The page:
The 1905 Princeton Tigers
Coached by Art ("Doc") Hillebrand, the Princeton Tigers boasted a 7-0 record during their 1905 campaign until suffering a surprising defeat at the hands of Darmouth on November 4th. The Tigers would also lose their end of season rivalry game to Yale, 23-4 on November 18th to finish at 8-2. The 1905 team included consensus All-American fullback, Jim McCormick, and James Cooney who was selected as an All-American tackle by the New York Times. The Tigers' right end was Norman Brown Tooker, who was named a third team All-American by Walter Camp at the conclusion of the 1905 season.
Norman Brown Tooker
Norman Brown Tooker was born on April 25, 1884 to Nathaniel and Sarah Jane (Brown) Tooker in Essex, New Jersey. Sarah Tooker died in 1895, leaving Nathaniel to care for their 5 children. Fortunately, as president of the National Sugar Refining Company in Yonkers, New York, Nathaniel had the means to employ servants to help raise the children and to send them to elite private schools. Norman attended Newark Academy between 1899 and 1902 where he became a star on the football field. Nathaniel retired in 1900 after his National Sugar Refining Company was acquired by sugar trust magnate H.O. Havemeyer's American Sugar Refining Company.
Norman entered Princeton University in 1902. In addition to competing in the high jump for the University's track team and grappling for the University wrestling team, Norman became the Tigers' first team right end in 1904. He distinguished himself on the field as an "exceptionally fast man" and "one of the best punters on the intercollegiate gridiron." Tooker graduated in 1906 with a Bachelor of Arts degree and would go on to receive a PhD in Medicine from Columbia in 1910.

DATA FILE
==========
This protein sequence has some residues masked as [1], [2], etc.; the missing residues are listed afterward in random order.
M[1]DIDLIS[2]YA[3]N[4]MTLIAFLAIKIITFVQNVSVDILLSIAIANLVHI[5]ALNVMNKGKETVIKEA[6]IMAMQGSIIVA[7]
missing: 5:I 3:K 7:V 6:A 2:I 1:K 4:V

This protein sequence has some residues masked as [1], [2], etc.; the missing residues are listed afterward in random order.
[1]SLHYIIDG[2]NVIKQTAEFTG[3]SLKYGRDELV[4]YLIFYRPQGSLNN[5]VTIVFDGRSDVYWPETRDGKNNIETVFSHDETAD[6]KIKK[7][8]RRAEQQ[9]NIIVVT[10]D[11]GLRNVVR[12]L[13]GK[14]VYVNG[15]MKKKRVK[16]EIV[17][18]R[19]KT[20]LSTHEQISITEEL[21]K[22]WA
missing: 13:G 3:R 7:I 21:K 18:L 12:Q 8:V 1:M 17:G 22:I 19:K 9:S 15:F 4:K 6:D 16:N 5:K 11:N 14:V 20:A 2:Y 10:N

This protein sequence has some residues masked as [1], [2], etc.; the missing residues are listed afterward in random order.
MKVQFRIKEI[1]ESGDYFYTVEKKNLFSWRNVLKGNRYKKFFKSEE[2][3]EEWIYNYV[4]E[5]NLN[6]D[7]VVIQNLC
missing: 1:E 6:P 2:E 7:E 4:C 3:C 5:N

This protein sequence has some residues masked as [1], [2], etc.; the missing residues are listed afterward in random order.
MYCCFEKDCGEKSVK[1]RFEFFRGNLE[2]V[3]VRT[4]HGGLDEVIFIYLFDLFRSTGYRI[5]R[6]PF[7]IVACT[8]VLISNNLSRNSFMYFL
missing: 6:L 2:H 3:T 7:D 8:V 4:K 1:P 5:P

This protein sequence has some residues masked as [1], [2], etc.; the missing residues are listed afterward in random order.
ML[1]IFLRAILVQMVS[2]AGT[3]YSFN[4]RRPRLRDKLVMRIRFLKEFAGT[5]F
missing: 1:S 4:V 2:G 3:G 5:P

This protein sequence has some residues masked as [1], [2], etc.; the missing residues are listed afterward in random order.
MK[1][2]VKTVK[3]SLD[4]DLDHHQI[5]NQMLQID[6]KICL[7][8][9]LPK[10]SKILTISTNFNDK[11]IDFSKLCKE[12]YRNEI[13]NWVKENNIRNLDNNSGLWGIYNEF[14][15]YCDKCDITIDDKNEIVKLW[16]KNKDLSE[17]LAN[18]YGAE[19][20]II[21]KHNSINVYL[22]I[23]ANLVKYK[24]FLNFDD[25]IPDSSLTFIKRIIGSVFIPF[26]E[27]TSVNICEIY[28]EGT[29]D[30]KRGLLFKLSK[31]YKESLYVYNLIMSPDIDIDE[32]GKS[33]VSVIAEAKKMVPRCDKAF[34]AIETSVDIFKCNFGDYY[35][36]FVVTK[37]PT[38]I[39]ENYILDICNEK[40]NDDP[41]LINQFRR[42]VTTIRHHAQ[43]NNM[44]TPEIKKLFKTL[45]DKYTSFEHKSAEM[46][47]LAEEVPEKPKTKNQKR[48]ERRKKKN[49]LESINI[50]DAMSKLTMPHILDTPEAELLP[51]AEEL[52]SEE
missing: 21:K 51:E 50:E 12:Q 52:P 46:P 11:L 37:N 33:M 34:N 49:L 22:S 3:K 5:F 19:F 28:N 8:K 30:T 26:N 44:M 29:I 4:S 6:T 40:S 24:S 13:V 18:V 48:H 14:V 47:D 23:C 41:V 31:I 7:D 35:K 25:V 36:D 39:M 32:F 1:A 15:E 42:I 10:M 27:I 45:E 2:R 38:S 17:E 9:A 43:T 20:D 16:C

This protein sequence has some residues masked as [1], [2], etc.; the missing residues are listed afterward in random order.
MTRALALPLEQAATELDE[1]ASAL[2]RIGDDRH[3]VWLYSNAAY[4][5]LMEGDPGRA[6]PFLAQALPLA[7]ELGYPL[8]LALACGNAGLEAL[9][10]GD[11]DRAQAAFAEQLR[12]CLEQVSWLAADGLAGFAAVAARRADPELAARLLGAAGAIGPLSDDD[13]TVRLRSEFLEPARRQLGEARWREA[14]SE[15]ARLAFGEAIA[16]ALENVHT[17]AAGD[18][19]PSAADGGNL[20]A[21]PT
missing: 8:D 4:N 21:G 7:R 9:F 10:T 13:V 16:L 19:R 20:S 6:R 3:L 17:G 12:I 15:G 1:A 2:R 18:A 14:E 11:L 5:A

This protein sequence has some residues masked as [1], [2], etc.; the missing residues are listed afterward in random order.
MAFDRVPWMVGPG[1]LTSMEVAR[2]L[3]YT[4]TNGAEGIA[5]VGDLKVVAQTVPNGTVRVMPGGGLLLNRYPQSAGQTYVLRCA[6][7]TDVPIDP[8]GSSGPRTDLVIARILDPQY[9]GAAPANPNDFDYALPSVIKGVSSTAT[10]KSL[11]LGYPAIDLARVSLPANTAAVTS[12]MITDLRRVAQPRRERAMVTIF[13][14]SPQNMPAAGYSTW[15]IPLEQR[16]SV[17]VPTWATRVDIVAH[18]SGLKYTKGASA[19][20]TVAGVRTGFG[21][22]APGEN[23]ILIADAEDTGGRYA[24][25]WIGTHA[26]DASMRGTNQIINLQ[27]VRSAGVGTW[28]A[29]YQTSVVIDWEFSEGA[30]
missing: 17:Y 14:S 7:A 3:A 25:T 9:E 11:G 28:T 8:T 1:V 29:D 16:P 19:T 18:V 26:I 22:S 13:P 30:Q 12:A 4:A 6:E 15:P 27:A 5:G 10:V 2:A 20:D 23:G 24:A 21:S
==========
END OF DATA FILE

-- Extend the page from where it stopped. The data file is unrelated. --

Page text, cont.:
Nathaniel Tooker died in 1911 with a personal estate worth over $1,660,000, including stock in the American Sugar Refining Company and the Cuban American Sugar Company. According to a September 38, 1913 article in The Sun, each of Nathaniel's children inherited over $300,000, or approximately $8,000,000 in 2018 dollars, from Nathaniel's estate. Norman married Ruth McClintock of Colorado in 1911. After operating a private medical practice, Tooker returned to Princeton University in 1915 where he served as Associate Professor of Hygiene and Physical Education until 1933. In the mid-1930's, Tooker purchased "Thorvale", a 600 acre estate in Williamstown, MA as a summer home. Thorvale, which included a 7,000 s.f., 12 room home with 4-car garage and swimming pool, was valued at $35,254 in 1934. In 1946, Tooker sold the estate to Nobel Prize winning writer Sinclair Lewis for $45,000. After Lewis' death in 1951, Thorvale was converted into a seminary.
Norman Tooker died on July 14, 1967 at the age 83. It's unknown how his Princeton jersey made it to a vintage clothing dealer's booth at the Brimfield Antique Show, but, one can assume, based on the Grey Flannel auction price, that it's new owner plans to preserve this important vintage football artifact for generations to come.